In the beginning, God created the heavens and the earth. He called light into being. He made the sky and dotted it with stars. He created the sea and filled it with animals. He fashioned every living thing. And then, as Genesis 2:2–3 (NIV) tell us, “He rested from all His work . . . blessed the seventh day and made it holy.”
Did you catch that?
We live in a culture that praises busyness and shames those who show any sign of slowing down. Rest isn’t something we put a lot of value on these days. It’s like we’re on a never-ending search for fulfillment in our packed schedules and long to-do lists.
But we’re created in the image of God—and He intentionally designed and practiced rest. There’s a reason He took a break from work and made that rest day holy. He knew rest mattered; it provided a chance to enjoy creation. That’s why He created the Sabbath. Taking our foot off the gas pedal gives us a chance to clear our heads and concentrate on what truly matters: Him.
Here are three basic, but necessary, steps to take to make rest a priority in your life.
1. Pick your day of rest.
Many Christians choose to rest on Sunday since it lines up with church. But if you’re in a profession that requires you to work on the weekends, just pick another day. It’s more important to understand the why of Sabbath rest than to get caught up in the when. After all, Jesus called out the Pharisees for being too concerned with the law (Mark 2:23–28). The Sabbath was made for people, not the other way around.
2. Set some boundaries.
We talk a lot about how your money will run away if you don’t tell it where to go. It’s the same way with taking a Sabbath rest. Just because you mark down a day on the calendar doesn’t mean you’re automatically good to go. It’s smart to set up some guardrails to keep you on track.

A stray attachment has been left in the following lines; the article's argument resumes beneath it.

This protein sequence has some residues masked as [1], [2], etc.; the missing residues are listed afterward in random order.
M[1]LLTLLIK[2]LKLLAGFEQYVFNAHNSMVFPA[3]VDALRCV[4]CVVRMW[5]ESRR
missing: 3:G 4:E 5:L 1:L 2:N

Create a list of things you will do on the Sabbath. Maybe you’ll focus on reading Scripture or spending time in prayer. But you also should make a list of things you won’t do during this time: answer your work emails, find busy work, or watch hours of mind-numbing television. Think about activities that will strengthen your relationship with God and focus on those.
3. Put the plan into practice.
In the first few weeks, you might be tempted to answer an email here and there or zone out with the entertainment channel. But stick to your guns! The only way the Sabbath will start to take root in your life is if you put your plan into action.
Make sure your family and friends know what you’re doing, too. You don’t want to brag about how holy you are. But you’re less likely to be derailed if you keep your tribe in the loop. Plus, those healthy relationships in your life can serve as great accountability and encouragement as you make resting a habit.
If we try to keep up with a 60-mph society, we’re going to end up more than physically exhausted. We’ll be emotionally drained, mentally scattered, and spiritually bankrupt. But God knew that would be the case! And that’s why He created the Sabbath.
But unless we’re diligent about participating in this holy activity, the Sabbath will pass us by week after week. We aren’t going to stumble into obedience. We have to make a plan and rest—on purpose.